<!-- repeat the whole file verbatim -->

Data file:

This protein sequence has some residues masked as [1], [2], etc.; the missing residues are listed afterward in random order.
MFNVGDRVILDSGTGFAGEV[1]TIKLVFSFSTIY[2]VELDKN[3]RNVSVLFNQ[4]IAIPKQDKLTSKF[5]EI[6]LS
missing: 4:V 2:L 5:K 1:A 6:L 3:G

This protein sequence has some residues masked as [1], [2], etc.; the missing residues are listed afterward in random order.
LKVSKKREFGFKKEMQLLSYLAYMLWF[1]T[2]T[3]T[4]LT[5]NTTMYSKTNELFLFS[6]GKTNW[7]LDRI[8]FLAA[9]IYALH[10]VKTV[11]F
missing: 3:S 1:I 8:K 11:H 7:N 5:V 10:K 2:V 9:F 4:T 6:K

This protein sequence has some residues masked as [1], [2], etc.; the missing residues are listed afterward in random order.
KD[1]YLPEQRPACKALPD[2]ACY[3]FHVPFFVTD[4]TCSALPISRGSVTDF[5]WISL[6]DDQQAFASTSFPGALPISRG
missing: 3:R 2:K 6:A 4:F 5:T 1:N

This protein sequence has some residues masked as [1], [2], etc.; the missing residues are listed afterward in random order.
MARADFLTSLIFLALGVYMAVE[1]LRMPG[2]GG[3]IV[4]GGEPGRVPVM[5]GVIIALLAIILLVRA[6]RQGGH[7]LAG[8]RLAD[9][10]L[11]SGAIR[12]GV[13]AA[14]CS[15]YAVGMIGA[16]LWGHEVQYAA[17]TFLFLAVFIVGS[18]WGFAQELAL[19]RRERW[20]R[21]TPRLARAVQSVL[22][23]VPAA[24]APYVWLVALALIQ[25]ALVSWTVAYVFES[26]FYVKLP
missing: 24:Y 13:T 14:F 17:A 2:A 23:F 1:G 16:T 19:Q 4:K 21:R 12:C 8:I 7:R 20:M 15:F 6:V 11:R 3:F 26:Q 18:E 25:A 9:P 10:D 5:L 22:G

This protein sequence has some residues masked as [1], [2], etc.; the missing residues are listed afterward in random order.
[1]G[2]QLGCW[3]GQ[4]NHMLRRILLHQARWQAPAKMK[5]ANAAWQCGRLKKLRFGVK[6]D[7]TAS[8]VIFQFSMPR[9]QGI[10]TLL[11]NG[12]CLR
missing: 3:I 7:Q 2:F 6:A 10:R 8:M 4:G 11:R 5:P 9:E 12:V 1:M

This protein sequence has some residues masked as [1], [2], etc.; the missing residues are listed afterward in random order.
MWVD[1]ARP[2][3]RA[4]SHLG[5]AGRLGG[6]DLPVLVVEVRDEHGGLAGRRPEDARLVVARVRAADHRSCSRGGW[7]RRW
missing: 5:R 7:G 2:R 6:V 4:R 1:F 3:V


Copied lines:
This protein sequence has some residues masked as [1], [2], etc.; the missing residues are listed afterward in random order.
MFNVGDRVILDSGTGFAGEV[1]TIKLVFSFSTIY[2]VELDKN[3]RNVSVLFNQ[4]IAIPKQDKLTSKF[5]EI[6]LS
missing: 4:V 2:L 5:K 1:A 6:L 3:G

This protein sequence has some residues masked as [1], [2], etc.; the missing residues are listed afterward in random order.
LKVSKKREFGFKKEMQLLSYLAYMLWF[1]T[2]T[3]T[4]LT[5]NTTMYSKTNELFLFS[6]GKTNW[7]LDRI[8]FLAA[9]IYALH[10]VKTV[11]F
missing: 3:S 1:I 8:K 11:H 7:N 5:V 10:K 2:V 9:F 4:T 6:K

This protein sequence has some residues masked as [1], [2], etc.; the missing residues are listed afterward in random order.
KD[1]YLPEQRPACKALPD[2]ACY[3]FHVPFFVTD[4]TCSALPISRGSVTDF[5]WISL[6]DDQQAFASTSFPGALPISRG
missing: 3:R 2:K 6:A 4:F 5:T 1:N

This protein sequence has some residues masked as [1], [2], etc.; the missing residues are listed afterward in random order.
MARADFLTSLIFLALGVYMAVE[1]LRMPG[2]GG[3]IV[4]GGEPGRVPVM[5]GVIIALLAIILLVRA[6]RQGGH[7]LAG[8]RLAD[9][10]L[11]SGAIR[12]GV[13]AA[14]CS[15]YAVGMIGA[16]LWGHEVQYAA[17]TFLFLAVFIVGS[18]WGFAQELAL[19]RRERW[20]R[21]TPRLARAVQSVL[22][23]VPAA[24]APYVWLVALALIQ[25]ALVSWTVAYVFES[26]FYVKLP
missing: 24:Y 13:T 14:F 17:A 2:A 23:F 1:G 16:T 19:Q 4:K 21:R 12:C 8:I 7:R 20:M 15:F 6:V 11:R 3:F 26:Q 18:E 25:A 9:P 10:D 5:L 22:G

This protein sequence has some residues masked as [1], [2], etc.; the missing residues are listed afterward in random order.
[1]G[2]QLGCW[3]GQ[4]NHMLRRILLHQARWQAPAKMK[5]ANAAWQCGRLKKLRFGVK[6]D[7]TAS[8]VIFQFSMPR[9]QGI[10]TLL[11]NG[12]CLR
missing: 3:I 7:Q 2:F 6:A 10:R 8:M 4:G 11:R 5:P 9:E 12:V 1:M

This protein sequence has some residues masked as [1], [2], etc.; the missing residues are listed afterward in random order.
MWVD[1]ARP[2][3]RA[4]SHLG[5]AGRLGG[6]DLPVLVVEVRDEHGGLAGRRPEDARLVVARVRAADHRSCSRGGW[7]RRW
missing: 5:R 7:G 2:R 6:V 4:R 1:F 3:V